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- Gov. Rick Perry: ‘It’s not a dare, it’s a promise’; Texas will fight BLM
- Howard Dean cheers Obama’s approach to Russian aggression
- Sen. Elizabeth Warren’s childhood nickname? ‘The Surprise’
- Democrat Grimes backs Keystone XL pipeline in Kentucky Senate race
- China spends for 17 new warships as U.S. cuts back military
- In Japan, Obama plays soccer with a robot and warns students of climate change
- FDA proposes ban on e-cigarette sales to minors
Lynn Acton Westmoreland
Birthdate: April 2, 1950
Birth Place: Atlanta, GA, United States
Residence: Newnan, GA
First Elected: 2004
District: District 3
Undergraduate: Georgia State University
Lynn Westmoreland was born in Atlanta and resides in Newnan, Ga. He is a builder from Atlanta's southern suburbs and studied at Georgia State University.
He started a home building business in the 1970s and made a small fortune.
He first ran for office in 1988, losing a bid for state Senate.
He was elected to the state House in 1992. He rose to Republican leader in 2000, before stepping down from the leadership post in 2003 to run for Congress.
He was elected to the U.S. House in 2004.
Westmoreland and his wife, Joan, have three children.
Lynn Westmoreland has developed an outspoken reputation as one of the most conservative members of Congress since winning his seat in 2004.
It's served him well in Georgia's 3rd District, where Westmoreland easily defeated two Republican challengers _ Chip Flanegan and Kent Kingsley _ in the July 2012 primary, winning with 71 percent of the vote. Westmoreland is running unopposed in the fall general election.
He serves as vice chairman of redistricting for the National Republican Congressional Committee.
In July 2012, Westmoreland supported the passage of the Domestic Energy and Jobs Act. Included in the act was a Westmoreland sponsored amendment. "This regulation by the Department of Energy has the potential to affect up to 8,500 jobs across the United States," stated Westmoreland. "And almost 1,200 of those jobs are in my district in Georgia."
In April 2009, Westmoreland briefly considered running for governor to fill Perdue's soon-to-be-vacant seat. But he decided against the 2010 race saying he planned to remain in Congress "where I think I can make a difference as a legislative fighter."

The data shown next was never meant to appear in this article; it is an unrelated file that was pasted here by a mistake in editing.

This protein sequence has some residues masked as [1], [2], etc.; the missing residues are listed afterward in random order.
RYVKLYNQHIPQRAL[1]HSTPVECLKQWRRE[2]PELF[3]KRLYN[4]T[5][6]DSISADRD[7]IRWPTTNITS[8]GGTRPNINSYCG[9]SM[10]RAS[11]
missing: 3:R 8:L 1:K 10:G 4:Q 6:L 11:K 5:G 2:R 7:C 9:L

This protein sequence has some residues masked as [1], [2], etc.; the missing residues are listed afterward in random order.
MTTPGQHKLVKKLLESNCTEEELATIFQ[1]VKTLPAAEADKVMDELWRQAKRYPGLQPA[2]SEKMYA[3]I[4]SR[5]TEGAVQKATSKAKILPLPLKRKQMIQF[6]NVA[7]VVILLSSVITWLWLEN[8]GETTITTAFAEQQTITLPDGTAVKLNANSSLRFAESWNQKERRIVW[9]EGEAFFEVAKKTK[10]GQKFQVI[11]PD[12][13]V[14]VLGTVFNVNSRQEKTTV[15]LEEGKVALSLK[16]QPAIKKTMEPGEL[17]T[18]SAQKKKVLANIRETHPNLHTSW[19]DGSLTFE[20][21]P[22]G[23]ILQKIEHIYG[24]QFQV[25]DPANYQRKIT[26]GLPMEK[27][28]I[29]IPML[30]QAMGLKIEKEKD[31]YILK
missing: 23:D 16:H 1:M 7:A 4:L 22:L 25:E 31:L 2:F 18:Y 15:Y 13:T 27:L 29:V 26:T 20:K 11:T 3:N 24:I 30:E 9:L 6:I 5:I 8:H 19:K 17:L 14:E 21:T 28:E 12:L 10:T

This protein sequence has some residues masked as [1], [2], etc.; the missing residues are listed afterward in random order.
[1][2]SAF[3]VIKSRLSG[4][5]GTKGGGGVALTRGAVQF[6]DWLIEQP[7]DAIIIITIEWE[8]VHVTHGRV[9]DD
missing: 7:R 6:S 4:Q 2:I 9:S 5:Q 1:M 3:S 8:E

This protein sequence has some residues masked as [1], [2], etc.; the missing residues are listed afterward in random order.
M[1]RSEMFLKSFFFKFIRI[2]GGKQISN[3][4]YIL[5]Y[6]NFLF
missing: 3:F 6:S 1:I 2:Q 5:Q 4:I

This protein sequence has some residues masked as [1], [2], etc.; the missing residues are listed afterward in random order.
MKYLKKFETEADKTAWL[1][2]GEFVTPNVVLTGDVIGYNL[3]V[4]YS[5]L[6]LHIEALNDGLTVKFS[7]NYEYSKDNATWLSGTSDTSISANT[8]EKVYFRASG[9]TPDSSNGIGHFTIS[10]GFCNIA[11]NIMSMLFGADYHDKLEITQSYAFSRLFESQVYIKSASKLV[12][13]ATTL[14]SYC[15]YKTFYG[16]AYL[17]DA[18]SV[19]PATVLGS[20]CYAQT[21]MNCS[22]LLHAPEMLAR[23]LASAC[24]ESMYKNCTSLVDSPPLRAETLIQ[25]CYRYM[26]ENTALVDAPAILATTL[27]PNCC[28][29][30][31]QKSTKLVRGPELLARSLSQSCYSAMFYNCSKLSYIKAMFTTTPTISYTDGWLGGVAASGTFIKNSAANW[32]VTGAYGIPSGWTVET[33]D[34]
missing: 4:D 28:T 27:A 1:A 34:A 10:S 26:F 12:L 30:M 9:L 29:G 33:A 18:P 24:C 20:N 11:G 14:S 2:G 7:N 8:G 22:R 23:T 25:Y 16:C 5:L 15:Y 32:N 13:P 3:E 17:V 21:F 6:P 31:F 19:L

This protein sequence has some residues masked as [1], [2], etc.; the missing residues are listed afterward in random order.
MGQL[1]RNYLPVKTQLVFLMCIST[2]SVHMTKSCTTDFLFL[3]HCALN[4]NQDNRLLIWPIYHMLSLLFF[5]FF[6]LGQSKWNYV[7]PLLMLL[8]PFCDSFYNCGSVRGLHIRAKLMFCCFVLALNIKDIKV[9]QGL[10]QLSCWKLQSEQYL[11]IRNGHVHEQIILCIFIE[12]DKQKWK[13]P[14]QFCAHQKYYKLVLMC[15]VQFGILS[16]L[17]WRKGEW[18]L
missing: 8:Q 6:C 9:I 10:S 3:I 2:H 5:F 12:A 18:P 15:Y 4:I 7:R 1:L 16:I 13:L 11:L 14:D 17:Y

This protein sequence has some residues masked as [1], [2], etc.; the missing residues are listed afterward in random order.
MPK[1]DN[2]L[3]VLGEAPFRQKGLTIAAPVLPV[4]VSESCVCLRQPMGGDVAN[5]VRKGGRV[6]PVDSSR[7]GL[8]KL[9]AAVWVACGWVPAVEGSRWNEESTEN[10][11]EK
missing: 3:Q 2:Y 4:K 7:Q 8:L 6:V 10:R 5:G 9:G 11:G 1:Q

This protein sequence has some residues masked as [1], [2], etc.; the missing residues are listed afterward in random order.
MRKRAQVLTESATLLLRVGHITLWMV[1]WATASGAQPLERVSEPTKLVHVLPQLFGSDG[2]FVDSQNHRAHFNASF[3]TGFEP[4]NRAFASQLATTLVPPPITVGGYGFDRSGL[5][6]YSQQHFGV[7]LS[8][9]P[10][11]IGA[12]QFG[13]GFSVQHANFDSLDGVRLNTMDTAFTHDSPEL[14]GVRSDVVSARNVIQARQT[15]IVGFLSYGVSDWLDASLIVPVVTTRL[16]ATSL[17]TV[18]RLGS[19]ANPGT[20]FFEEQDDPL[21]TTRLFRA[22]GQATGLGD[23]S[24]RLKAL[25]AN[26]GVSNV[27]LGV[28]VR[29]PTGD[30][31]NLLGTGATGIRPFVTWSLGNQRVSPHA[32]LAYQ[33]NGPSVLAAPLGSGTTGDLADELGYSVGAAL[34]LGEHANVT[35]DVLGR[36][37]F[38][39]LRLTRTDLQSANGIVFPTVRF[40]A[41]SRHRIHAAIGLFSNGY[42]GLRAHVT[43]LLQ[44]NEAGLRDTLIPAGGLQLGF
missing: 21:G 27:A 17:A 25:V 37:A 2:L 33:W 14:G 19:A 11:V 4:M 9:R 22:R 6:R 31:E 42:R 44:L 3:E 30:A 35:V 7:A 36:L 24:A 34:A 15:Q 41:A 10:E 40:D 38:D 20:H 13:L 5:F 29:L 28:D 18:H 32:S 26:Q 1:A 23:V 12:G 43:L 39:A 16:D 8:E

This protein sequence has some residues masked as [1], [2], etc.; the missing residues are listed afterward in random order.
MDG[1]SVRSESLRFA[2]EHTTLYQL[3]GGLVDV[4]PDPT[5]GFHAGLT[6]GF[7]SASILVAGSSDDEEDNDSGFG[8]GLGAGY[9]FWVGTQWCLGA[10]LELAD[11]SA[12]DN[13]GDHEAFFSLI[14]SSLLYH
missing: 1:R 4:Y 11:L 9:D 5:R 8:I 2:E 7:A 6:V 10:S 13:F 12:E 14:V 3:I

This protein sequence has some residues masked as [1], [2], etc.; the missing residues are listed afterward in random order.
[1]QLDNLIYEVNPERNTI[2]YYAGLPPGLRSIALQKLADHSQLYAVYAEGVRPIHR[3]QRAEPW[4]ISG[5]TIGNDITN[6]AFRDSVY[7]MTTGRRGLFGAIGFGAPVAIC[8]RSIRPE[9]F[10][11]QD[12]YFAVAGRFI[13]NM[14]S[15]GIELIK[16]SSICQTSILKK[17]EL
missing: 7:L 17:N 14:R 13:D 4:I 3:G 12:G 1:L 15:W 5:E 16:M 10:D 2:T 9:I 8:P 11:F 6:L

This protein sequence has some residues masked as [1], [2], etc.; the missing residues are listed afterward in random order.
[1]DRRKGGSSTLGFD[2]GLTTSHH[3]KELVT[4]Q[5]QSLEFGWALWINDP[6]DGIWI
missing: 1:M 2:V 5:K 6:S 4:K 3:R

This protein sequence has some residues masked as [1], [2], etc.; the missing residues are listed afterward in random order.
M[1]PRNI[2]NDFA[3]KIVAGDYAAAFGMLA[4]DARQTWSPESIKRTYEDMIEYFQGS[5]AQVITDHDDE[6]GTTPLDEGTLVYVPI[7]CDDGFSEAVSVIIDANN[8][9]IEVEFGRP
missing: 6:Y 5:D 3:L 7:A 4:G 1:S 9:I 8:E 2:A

Westmoreland voted against President George W. Bush's $700 billion bailout for financial institutions in October 2008, as well as the 2009 approximately $800 billion economic stimulus package backed by President Barack Obama.
He helped lead a GOP revolt over energy prices in 2008 as Republicans sought to force Democrats into a vote on offshore oil and gas drilling. He staunchly supported the Bush administration on the war in Iraq and routinely votes against even popular spending provisions.
Westmoreland has at times been forced to back away from harsh language. During the 2008 presidential campaign, he raised eyebrows by referring to Barack and Michelle Obama as "uppity." He later said he did not realize the word was commonly used during segregation as a derogatory term for blacks seeking equal treatment.
Two years earlier during a national debate over torture of terrorism suspects, he told guests at a Douglas County Chamber of Commerce luncheon that he "voted for torture" and that "we need to get information out of these people the best way we can."
He led House opposition in 2006 to renewing the 1965 Voting Rights Act, which he argued treats Southern states unfairly based on decades-old discrimination. He also was one of only two House members who opposed giving the Justice Department more money to crack unsolved civil rights killings, arguing that the FBI could address the cases without new funding.
During his state legislative career, Westmoreland was widely credited with energizing Republicans in the Legislature and coining the term "Think Majority" to pump up the GOP, which has been a minority in the Georgia House since Reconstruction.
When Georgia elected its first modern Republican governor, Sonny Perdue, in 2002, Westmoreland quickly clashed with him. Perdue called for two tax increases soon after taking office: a higher tobacco tax and an end to a property tax exemption.
Westmoreland's firm opposition to both helped defeat the property tax rollback, although the tobacco tax hike eventually passed.
He was very popular in the Georgia House, thought safe as Republican leader as long as he wanted the job, and a probable speaker if the GOP ever took control of the chamber.
Even Democrats liked Westmoreland, with Democratic Rules Chairman Calvin Smyre often starting his committee meetings in 2004 by updating the room on Westmoreland's fundraising prowess.
Source: Associated Press
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